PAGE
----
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How changes to the market have impacted product development, buying habits and overall use

Equipment Trends 2010

Equipment Trends: User Survey
While the equipment manufacturers and suppliers weighed in on trends that are shaping the industry, equipment users provided us with their feedback about their equipment purchases and their overall equipment decisions in 2010 and going forward. The results are as follows:

What type of new equipment and supplies do you plan to purchase during the next 6 months?
Chain saws 72%
Safety gear or work apparel 68%
Climbing equipment 63%
Manual hand tools or hand saws 53%
Chippers 22%
Aerial lifts or bucket trucks 21%
Trucks (custom) 19%
Spray equipment (or other chemical application equip.) 17%
Computers or software 17%
Loaders 16%
Stump grinders 16%
Right-of-way maintenance equipment 15
Tree transplanting equipment  6%
Air excavation equipment       5%
Grinders (tub or horizontal)    5%


During 2010, how did you approach your equipment needs?
(Users could select multiple options on this response)
Used and maintained only the equipment from our existing fleet 44%
Purchased new equipment this year to fill specific needs 37%
Purchased used equipment this year to fill specific needs 23%
Rented equipment to fill specific needs 26%


During the next six months, which of the following would you be most likely to do should a specific need arise?
(Users were required to select just one of the following options)
Purchase replacement parts for existing equipment 48%
Purchase new equipment 21%
Purchase used equipment 13%
Rent equipment 18%


Source: Arbor Age reader survey conducted between 8/24/2010 and 9/10/2010

As buying habits, industry regulations, and maintenance trends continue to change, the providers of arborist equipment and supplies are keeping a close eye on the overall market in an effort to meet end-user needs. Arbor Age magazine recently asked a wide range of equipment manufacturers and suppliers to share their insights about the market, and how the trends they are seeing will impact your equipment decisions. Their observations are as follows:


 


In the mulching market, there has been a trend for equipment under 140 horsepower or over 350 horsepower. There is still activity between 140 and 350 horsepower, but, in this economy, the jobs are often smaller, contractors are looking to remain flexible in the types of work they perform, and financing has become more difficult. This is resulting in mulcher attachment sales for compact track loaders or excavators that offer great flexibility for many applications. The cost of attachments is more affordable, and they can often be obtained through factory financing with an excavator or compact track loader, making it more appealing than traditional financing options. There is also a trend toward compact purpose-built mulching equipment (typically under 140 horsepower) due to increased consumer awareness regarding the durability and increased productivity that was not understood six years ago when the category got started.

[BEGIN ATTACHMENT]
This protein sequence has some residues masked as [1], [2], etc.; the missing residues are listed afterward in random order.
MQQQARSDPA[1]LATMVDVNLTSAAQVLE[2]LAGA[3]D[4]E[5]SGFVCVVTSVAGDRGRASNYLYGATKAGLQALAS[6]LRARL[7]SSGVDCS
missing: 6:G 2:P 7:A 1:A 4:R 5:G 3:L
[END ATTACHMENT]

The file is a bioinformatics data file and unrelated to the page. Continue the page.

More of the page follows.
On the other end of the spectrum there is a big push for 350- to 600-horsepower purpose-built tracked mulchers. This is being driven by large-scale clearing projects for pipeline and transmission line construction that demand high production on large-diameter materials — often in remote areas with challenging terrain.


[When making equipment decisions,] evaluate cost of ownership and revenue generated over the life of the machine, as well as the initial purchase price. The initial purchase price is always an important consideration, especially with regard to obtaining financing for a larger capital item, but the hourly cost of ownership and revenue produced over the life of the equipment ultimately results in what you take to the bank. A piece of equipment that costs 30 percent more up front but provides 40 percent more useful life may have a lower hourly cost of ownership. Additionally, if the premium paid up front provides equipment with greater productivity per hour, there is potential for greater revenue.


Mike Slattery, vice president, Fecon, Inc.


 


With the downward trend in the housing market, there is also a downward trend in the large-size chipper market since there is less of a need for lot clearing. Arborists are focusing their efforts on tree maintenance; therefore the demand is increasing for lighter, easier-towing chippers. Also, the stump grinder market is leaning more heavily toward self-propelled units.


Diesel emission standards for engines used on chippers and stump grinders will soon be entering Tier IV. This means the use of particulate filters, catalytic converters, or other devices. This will naturally add cost to the machinery, so owners should consider whether to purchase prior to these standards being implemented, or whether they want to hold off for “greener” equipment at a higher initial investment. Using engines equipped with catalysts or particulate filters requires a different user mentality — it is best to be maximizing the horsepower use in order to keep the chamber clean, and idling of engines for extended periods is discouraged for the same reason.


Mark Rau, dealer support director, Morbark, Inc.


 


“Green” is in this year, both for tree service companies and their clients. Homeowners and commercial businesses seem to be more interested in protecting their trees than just trimming and pruning. This puts an emphasis on products and services for tree health management.


As always, tree care companies need to consider the reliability of the supplier, maintenance requirements, and the ability to get technical information and help when needed. An analysis should be conducted for any major purchase to ensure that the business that is generated from a new piece of equipment generates sufficient return on investment.